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Quantum Cloning Machine Could Prevent Hacking

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Universal optimal quantum cloning of high-dimensional photonic states has been achieved using the symmetrization method. The work has led to the discovery of information that could help system administrators protect quantum computing networks from external attacks.

Researchers at the University of Ottawa demonstrated the feasibility of high-dimensional optimal cloning of orbital angular momentum (OAM) states of single photons and used their discovery to perform a cloning attack to a secure quantum channel. The team cloned the qubits of a secure quantum message as well as the no-cloning theorem allowed — meaning that the team’s clones were almost exact replicas of the original information. The no-cloning theorem, a fundamental law of quantum physics, prohibits perfect copies and is the backbone of security for quantum communications.

The team showed the universality of their technique by cloning several arbitrary input states and characterized the cloning machine by performing quantum state tomography on cloned photons. They experimentally demonstrated a cloning attack on a Bennett and Brassard (BB84) quantum key distribution protocol to show the robustness of high-dimensional states in quantum cryptography.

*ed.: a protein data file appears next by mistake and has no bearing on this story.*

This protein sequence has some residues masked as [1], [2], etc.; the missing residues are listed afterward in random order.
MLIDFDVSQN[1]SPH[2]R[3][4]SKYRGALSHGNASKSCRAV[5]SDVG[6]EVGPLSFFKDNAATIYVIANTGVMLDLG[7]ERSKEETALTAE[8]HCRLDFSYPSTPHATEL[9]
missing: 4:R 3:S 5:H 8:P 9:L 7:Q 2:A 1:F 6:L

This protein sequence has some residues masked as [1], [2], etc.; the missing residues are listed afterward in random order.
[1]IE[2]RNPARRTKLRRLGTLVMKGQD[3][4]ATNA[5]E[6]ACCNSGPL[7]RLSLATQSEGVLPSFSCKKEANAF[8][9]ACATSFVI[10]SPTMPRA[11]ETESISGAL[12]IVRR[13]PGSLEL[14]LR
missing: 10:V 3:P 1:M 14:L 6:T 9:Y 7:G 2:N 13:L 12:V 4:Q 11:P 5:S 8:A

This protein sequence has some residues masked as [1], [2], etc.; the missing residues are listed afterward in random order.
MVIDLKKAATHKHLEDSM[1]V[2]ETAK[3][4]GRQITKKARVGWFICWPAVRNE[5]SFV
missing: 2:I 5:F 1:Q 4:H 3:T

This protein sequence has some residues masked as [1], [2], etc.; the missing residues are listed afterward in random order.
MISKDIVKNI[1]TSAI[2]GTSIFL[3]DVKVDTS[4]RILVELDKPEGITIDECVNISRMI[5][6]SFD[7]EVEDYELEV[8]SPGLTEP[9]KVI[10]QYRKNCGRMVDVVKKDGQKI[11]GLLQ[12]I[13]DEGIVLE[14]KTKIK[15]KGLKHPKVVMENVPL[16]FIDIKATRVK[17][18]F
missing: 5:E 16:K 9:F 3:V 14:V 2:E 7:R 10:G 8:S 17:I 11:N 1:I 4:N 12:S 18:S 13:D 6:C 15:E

But in addition to undermining what was previously thought to be a perfect way of securely transmitting information, the researchers’ analyses revealed promising clues about how to protect against such hacking.

Ebrahim Karimi and Frederic Bouchard of University of Ottawa

Professor Ebrahim Karimi, a member of the University of Ottawa's Department of Physics and holder of the Canada Research Chair in Structured Light, and doctoral student Frédéric Bouchard observe the setup they used to clone the photons that transmit information, called qudits. Courtesy of University of Ottawa.

"What we found was that when larger amounts of quantum information are encoded on a single photon, the copies will get worse and hacking even simpler to detect," said researcher Frédéric Bouchard. "We were also able to show that cloning attacks introduce specific, observable noises in a secure quantum communication channel. Ensuring photons contain the largest amount of information possible and monitoring these noises in a secure channel should help strengthen quantum computing networks against potential hacking threats."

"Our team has built the first high-dimensional quantum cloning machine capable of performing quantum hacking to intercept a secure quantum message," said professor Ebrahim Karimi. "Once we were able to analyze the results, we discovered some very important clues to help protect quantum computing networks against potential hacking threats."

The team hopes that their quantum hacking efforts could be used to study quantum communication systems and how quantum information travels across quantum computer networks.

The open access article was published in Science Advances (doi: 10.1126/sciadv.1601915).  

Photonics Spectra
May 2017
Smallest amount into which the energy of a wave can be divided. The quantum is proportional to the frequency of the wave. See photon.
Research & TechnologyAmericasopticsdefensequantumquantum cloningorbital angular momentumoptical angular momentumTech Pulse

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